Oil Prices On Track For First Quarterly Decline Since 2020

Oil prices are on the cusp of their first quarterly decline since the start of the COVID-19
pandemic in 2020 amid mounting evidence that the global economy is slowing down.

West Texas Intermediate (WTI) crude oil, the U.S. benchmark, is trading near $82 U.S. a barrel,
down 22% in the third quarter that ends today (September 30).

Brent crude oil, the international standard, is also in negative territory for the July through
September period

Crude oil prices have been dragged lower by waning global demand and a strengthening U.S.
dollar, which investors continue to run to as central banks lift interest rates higher.

Oil markets are also struggling with the prospect of reduced supplies. The Organization of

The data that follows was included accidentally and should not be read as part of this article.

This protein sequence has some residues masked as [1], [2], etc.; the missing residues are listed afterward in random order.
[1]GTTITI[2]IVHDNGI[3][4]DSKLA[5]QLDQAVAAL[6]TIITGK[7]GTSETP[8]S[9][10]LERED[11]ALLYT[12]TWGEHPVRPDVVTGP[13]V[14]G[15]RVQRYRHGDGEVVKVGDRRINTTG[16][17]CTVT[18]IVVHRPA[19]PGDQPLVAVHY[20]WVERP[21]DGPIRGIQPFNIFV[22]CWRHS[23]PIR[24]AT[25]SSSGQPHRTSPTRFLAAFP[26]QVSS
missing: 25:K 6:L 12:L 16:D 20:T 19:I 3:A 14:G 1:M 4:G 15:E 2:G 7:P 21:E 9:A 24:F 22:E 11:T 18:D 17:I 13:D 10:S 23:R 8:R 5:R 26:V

Petroleum Exporting Countries and its allies (OPEC+) is scheduled to meet next week and
widely expected to announce an output cut.

Analysts are bracing for OPEC+ to cut supply by as much as one million barrels a day in coming
weeks.

The economic recovery in China is also weighing on oil prices given that it continues to be
subject to new COVID-19 lockdowns and roiled by a severe property market downturn.